We cannot guarantee the outcome of COP26, but whether it is successful or not, the current pace of climate disruption will still require individuals and whole sectors of society to act fast – out of fairness to those locked in poverty, those who need more support to face the effects of climate change, the young and all future generations, as well as to the rest of nature. Only we Christians, and our church communities, can only do this for ourselves; no-one else can do it for us.  As followers of a loving and Creator God, we should be the sector of society most prepared to act first, boldly, in faith and service.  

The Climate Sunday initiative is there to help us in this critical year ahead for climate and the UK’s international leadership. It will help us take our next steps as local Christian communities, on this moral, pastoral, economic and environmental issue of our generation.  And it will help us do it together, to learn from each other and to multiply our  combined impact for good nationally and even internationally  

From today we invite every single UK church community to take part.  You can register to receive more information and start planning your local Climate Sunday here.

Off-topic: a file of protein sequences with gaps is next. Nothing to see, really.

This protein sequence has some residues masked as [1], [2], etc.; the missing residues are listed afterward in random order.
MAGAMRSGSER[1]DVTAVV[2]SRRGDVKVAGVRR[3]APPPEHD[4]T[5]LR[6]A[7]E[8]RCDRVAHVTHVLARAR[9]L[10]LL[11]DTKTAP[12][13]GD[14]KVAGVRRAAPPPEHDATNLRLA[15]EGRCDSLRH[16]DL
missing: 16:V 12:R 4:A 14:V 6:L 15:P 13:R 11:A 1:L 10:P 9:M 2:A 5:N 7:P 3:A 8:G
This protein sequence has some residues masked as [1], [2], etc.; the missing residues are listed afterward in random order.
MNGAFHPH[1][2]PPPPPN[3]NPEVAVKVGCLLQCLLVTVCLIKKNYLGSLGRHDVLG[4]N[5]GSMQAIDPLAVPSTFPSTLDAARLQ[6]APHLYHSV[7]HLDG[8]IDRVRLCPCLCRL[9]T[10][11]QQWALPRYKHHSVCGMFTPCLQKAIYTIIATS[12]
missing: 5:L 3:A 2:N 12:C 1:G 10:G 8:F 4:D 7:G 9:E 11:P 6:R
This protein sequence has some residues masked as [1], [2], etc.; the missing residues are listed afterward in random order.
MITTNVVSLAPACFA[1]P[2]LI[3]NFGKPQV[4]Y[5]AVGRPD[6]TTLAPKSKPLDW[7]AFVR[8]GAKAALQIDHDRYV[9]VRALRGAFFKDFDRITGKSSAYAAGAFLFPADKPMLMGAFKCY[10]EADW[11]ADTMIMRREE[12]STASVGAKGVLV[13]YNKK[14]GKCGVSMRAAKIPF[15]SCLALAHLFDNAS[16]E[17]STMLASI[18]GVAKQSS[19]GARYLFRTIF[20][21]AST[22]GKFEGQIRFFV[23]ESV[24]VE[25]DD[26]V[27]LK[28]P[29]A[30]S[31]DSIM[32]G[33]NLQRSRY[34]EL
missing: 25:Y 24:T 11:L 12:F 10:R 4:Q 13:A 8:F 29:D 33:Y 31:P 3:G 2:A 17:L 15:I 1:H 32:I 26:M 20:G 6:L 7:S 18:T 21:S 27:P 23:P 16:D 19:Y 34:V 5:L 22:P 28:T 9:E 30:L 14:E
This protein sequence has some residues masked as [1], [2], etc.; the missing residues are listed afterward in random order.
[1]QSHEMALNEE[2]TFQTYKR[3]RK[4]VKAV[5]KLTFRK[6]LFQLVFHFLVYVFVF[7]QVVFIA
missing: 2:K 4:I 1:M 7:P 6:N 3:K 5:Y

Andy Atkins,

CEO of A Rocha UK, Chair of the Climate Sunday Steering Group 

Climate Sunday is being organised by the CTBI’s Environmental Issues Network (EIN). This gathers the environmental ‘leads’ of the major denominations, some Christian orders, and the Christian environmental and relief and development agencies. Member organisations which have already given their formal backing to the initiative include CAFOD, Christian Aid, Tearfund, A Rocha UK, Operation Noah, Climate Stewards, Eco-Congregation Scotland, Green Christian, the Church of England, the Methodist Church, the Baptist Union of Great Britain, the Baptist Union of Wales, the United Reformed Church, The Church of Scotland, Cytûn (Churches together in Wales), the Union of Welsh Independents and the Church in Wales.

*  By 31 May., more than 3,400 of the UK’s 50,000 churches were members of one of the following schemes: Eco Church (England and Wales) 2,800; Eco Congregation Scotland 500 and Ireland; Live Simply (Catholic Churches in England and Wales) 120 parishes.